foreach($ip in $ips) {
    "Adding route " + $ip
    route add $ip MASK $vpnip
  6. Save the file, and then create another file called VPN-disconn.ps1

    Paste the following code:

    # Remove existing VPN routes
    # author Richard Buz 29.01.2019
    # Route IP address
    $ips = @("", "", "")
    # Delete existing VPN routes
    foreach($ip in $ips) {
    $hasRoute = route print | findstr $ip
    if($hasRoute) {
    "Deleting route " + $ip
    route delete $ip
  7. Then, in PowerShell, ask the name of the VPN connection:
    PS C:\WINDOWS\system32> Get-VpnConnection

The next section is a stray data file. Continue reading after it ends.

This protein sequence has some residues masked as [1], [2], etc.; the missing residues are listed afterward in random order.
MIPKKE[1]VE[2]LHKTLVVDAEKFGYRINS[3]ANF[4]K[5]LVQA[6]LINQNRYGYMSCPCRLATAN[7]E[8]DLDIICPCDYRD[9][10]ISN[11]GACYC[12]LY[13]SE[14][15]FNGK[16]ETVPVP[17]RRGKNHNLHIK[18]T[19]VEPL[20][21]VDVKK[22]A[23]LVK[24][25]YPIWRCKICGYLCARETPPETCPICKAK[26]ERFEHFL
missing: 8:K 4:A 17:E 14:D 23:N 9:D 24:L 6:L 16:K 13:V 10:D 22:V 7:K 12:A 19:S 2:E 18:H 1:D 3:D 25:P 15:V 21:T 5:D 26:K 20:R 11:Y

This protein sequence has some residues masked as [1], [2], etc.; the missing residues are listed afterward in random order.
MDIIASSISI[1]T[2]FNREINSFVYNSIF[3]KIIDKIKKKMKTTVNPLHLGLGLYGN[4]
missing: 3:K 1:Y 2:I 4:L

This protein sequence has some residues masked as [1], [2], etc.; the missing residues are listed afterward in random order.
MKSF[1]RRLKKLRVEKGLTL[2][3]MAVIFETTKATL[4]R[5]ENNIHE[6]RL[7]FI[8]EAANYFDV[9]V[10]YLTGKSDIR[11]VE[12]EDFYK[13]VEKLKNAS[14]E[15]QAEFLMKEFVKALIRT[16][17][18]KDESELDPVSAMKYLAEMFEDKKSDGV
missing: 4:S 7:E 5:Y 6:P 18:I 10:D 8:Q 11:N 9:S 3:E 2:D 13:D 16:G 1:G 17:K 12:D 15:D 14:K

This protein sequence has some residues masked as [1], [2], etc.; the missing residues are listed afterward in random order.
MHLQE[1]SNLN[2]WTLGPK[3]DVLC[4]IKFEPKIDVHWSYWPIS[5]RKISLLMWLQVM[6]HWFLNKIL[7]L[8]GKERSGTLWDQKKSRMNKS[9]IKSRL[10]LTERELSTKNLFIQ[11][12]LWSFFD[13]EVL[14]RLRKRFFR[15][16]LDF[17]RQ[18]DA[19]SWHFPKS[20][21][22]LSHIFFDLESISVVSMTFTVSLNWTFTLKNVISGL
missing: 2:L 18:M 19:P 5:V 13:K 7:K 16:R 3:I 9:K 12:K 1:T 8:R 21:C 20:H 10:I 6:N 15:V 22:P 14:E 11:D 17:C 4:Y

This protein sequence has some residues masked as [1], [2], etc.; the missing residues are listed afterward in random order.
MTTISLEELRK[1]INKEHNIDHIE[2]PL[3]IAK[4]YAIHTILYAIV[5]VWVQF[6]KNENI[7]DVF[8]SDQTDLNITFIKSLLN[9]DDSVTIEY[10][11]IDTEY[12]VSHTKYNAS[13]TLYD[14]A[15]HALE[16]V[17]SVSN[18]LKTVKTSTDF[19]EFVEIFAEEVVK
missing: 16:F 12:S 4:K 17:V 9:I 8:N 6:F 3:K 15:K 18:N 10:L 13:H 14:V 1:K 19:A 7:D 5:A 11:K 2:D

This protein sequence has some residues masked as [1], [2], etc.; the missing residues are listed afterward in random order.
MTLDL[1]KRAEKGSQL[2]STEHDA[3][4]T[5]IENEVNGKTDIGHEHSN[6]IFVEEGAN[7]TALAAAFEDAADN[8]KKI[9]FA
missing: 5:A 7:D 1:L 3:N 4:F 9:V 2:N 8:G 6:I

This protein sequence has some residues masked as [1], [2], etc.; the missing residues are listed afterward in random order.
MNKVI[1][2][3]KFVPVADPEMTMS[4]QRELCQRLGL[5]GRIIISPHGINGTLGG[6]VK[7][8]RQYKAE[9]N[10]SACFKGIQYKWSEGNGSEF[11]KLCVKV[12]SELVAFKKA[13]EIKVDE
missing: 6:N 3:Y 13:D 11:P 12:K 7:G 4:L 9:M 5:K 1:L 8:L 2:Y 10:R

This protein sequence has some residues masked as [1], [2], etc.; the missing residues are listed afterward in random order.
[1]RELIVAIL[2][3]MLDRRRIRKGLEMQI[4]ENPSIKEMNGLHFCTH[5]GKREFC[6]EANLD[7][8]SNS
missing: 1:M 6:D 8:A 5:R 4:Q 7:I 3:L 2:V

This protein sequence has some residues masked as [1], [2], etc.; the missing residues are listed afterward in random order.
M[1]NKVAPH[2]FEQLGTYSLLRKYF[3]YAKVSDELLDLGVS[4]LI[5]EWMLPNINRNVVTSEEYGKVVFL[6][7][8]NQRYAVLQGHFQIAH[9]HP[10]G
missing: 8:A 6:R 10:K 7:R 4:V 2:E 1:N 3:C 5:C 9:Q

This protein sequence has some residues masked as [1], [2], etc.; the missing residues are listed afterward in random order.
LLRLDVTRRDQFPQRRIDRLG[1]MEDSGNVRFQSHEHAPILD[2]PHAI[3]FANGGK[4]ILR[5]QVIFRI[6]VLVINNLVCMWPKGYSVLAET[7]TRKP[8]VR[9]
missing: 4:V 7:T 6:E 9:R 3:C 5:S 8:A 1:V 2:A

8. The following two commands will set the scheduled tasks after connection and disconnection. For commands, the vpn-connection-name variable at the end of the line must be changed to the name of the connection in the Get-VpnConnection command output.
    • Scheduled to run after joining:
      schtasks /create /RU "SYSTEM" /NP /F /TN "VPN Connect Update" /TR "Powershell.exe -NonInteractive -command c:\Scripts\VPN-conn.ps1" /SC ONEVENT /EC Application /MO " *[System[(Level=4 or Level=0) and (EventID=20225)]] and *[EventData[Data='vpn-connection-name']]"
    • Timed to run after disconnection:
      schtasks /create /RU "SYSTEM" /NP /F /TN "VPN Disconnect Update" /TR "Powershell.exe -NonInteractive -command c:\Scripts\VPN-disconn.ps1" /SC ONEVENT /EC Application /MO " *[System[(Level=4 or Level=0) and (EventID=20226)]] and *[EventData[Data='vpn-connection-name']]"